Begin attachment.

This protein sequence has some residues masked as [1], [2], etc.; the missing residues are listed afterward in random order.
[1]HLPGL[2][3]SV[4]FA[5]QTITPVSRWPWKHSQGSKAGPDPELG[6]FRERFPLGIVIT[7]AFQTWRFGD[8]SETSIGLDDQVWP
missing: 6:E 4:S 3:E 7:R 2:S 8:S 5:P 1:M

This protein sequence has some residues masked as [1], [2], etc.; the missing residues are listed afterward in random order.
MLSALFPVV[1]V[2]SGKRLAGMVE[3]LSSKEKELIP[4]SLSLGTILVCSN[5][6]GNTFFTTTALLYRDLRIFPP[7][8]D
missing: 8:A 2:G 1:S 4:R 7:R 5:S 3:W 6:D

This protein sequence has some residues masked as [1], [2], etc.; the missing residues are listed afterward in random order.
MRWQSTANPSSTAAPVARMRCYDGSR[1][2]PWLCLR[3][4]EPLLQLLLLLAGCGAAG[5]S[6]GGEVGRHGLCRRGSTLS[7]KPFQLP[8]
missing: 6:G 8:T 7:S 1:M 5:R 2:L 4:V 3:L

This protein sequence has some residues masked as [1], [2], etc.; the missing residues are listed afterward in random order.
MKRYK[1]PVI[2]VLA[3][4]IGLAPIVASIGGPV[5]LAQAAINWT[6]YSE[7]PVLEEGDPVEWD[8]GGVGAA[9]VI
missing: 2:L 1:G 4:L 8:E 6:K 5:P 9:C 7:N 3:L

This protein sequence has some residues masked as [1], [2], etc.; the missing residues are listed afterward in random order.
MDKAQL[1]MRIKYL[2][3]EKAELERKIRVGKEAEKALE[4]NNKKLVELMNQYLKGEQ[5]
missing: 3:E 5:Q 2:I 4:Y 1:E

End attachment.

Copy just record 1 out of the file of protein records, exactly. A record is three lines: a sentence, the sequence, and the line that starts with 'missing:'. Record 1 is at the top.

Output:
This protein sequence has some residues masked as [1], [2], etc.; the missing residues are listed afterward in random order.
[1]HLPGL[2][3]SV[4]FA[5]QTITPVSRWPWKHSQGSKAGPDPELG[6]FRERFPLGIVIT[7]AFQTWRFGD[8]SETSIGLDDQVWP
missing: 6:E 4:S 3:E 7:R 2:S 8:S 5:P 1:M